Friday, March 10, 2006 | Parentally Incorrect

Forgive me if my mind is elsewhere. My wife and I are still waiting anxiously/impatiently for our new little nipper, Owen Middle-Name Pending, to come busting in like gangbusters to rock our world.

The doctor says we could have the child by the time you read this.

Or we may not.

It’s all up to the baby.


I have to plan my every move around his arrival. I work as a journalist and I can’t schedule interviews in advance because if little Owen decides he’s ready to make his debut on the world stage, I’ll have to drop everything.

I wanted to get a pizza delivered last night but decided against it because I would have had to tell the person on the phone, “We want the pizza but we have to be flexible just in case we have to rush to the hospital in the next 30 minutes.”

I’m even more on edge because my wife is suffering from what I call “premature contractulation.” She gets a contraction, then another and then they stop for a whole day. My wife – who reads all the birthing books so I don’t have to – says this could go on for weeks.

There is the possibility of inducing labor, but my wife did that last time and now wants to see what happens when nature is left to its own devices.

Here’s what happens: It screws up my schedule.

I have this recurring nightmare where I’m watching one of those Maury Povich episodes where the pregnant woman wants to find out who the real father of her baby is and just as it’s announced, I get the word that I have to run to the hospital.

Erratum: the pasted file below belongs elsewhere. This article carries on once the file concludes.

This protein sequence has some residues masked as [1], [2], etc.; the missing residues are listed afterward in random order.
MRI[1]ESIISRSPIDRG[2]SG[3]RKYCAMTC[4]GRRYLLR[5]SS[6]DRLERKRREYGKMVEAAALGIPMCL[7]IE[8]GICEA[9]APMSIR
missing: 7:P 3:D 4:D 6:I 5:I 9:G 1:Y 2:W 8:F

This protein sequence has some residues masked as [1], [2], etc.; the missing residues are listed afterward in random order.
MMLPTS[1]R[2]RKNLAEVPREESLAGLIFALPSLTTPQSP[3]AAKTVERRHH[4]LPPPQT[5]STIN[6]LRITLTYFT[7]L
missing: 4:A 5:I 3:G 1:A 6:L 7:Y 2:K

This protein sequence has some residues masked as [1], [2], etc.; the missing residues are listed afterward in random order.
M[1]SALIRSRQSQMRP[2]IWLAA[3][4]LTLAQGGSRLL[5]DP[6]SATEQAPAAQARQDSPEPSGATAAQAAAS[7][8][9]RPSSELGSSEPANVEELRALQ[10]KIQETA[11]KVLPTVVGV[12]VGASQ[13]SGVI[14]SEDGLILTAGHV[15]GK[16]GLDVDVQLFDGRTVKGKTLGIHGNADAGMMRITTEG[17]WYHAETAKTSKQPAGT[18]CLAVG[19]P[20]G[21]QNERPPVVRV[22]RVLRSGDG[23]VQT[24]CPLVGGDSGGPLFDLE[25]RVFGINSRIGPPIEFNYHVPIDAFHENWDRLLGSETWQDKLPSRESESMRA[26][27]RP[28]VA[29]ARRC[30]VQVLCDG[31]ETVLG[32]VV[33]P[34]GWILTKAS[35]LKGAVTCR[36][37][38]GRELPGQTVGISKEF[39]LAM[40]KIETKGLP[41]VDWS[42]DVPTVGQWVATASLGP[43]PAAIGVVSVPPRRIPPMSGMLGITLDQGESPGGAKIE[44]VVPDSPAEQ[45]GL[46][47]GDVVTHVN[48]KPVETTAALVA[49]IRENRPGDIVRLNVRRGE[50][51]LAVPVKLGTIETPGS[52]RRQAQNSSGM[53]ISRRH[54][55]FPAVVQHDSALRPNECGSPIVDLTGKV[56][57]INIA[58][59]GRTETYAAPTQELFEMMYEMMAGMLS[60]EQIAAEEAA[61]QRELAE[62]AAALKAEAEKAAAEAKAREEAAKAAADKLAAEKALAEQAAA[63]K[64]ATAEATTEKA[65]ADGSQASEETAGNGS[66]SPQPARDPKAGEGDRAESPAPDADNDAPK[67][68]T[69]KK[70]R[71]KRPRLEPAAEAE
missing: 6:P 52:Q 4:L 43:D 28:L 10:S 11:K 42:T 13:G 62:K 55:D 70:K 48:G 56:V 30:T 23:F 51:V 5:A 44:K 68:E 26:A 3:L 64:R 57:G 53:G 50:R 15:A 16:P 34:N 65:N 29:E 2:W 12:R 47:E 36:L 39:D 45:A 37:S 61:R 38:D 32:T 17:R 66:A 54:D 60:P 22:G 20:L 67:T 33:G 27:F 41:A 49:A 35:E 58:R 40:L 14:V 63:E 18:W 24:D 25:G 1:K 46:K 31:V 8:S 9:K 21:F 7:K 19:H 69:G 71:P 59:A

Yes, it sounds like I’m complaining but I am also glad that the baby is still healthy. I just want him to be born so I can stop getting sleep.

Plus, I am taking the advice of one reader of this column and viewing this nine-month netherworld as a chance to appreciate all the things in our life before things change and they vanish forever.

For instance, I love watching my daughter sleep. She is just so beautiful and precious when she is snoozing and she has the most adorable drool. Yep, she’s a mouth breather – just like her old man.

I also appreciate how good my wife looks to me and how hard she has worked getting the house ready for Owen – even though he won’t appreciate it.

I am thrilled that this pregnancy is giving my wife cravings for fatty greasy foods. Ordinarily, she tries to limit my diet to – ugh – healthy food, but now she’s willing to let things slide a little until Owen is born.

I am overjoyed that Alex is looking forward to a new baby brother and seems especially excited about the opportunity she will have to teach him how to crawl, dip corn dogs into ketchup and, as she puts it, “take a tubby.”

I am ecstatic to tell my daughter bedtime stories because she doesn’t realize I’m merely adapting old Disney movies and Casper the Friendly Ghost comics, much like jazz legends like Charlie Parker and Dizzy Gillespie improvised on classic standards to create bebop.

Finally, I am delighted that I get a chance to write about these things in this column and that nice people like you are reading it.

Best of all: I look forward to showing Alex and Owen Middle-Name-Pending these articles when they are old enough to read but not old enough to sue me.

David Moye is a La Mesa-based writer who was actually delivered three weeks earlier than predicted because he had his umbilical wrapped around his twin brother’s neck. Don’t worry: The brother is no longer holding a grudge.

You can reach him at

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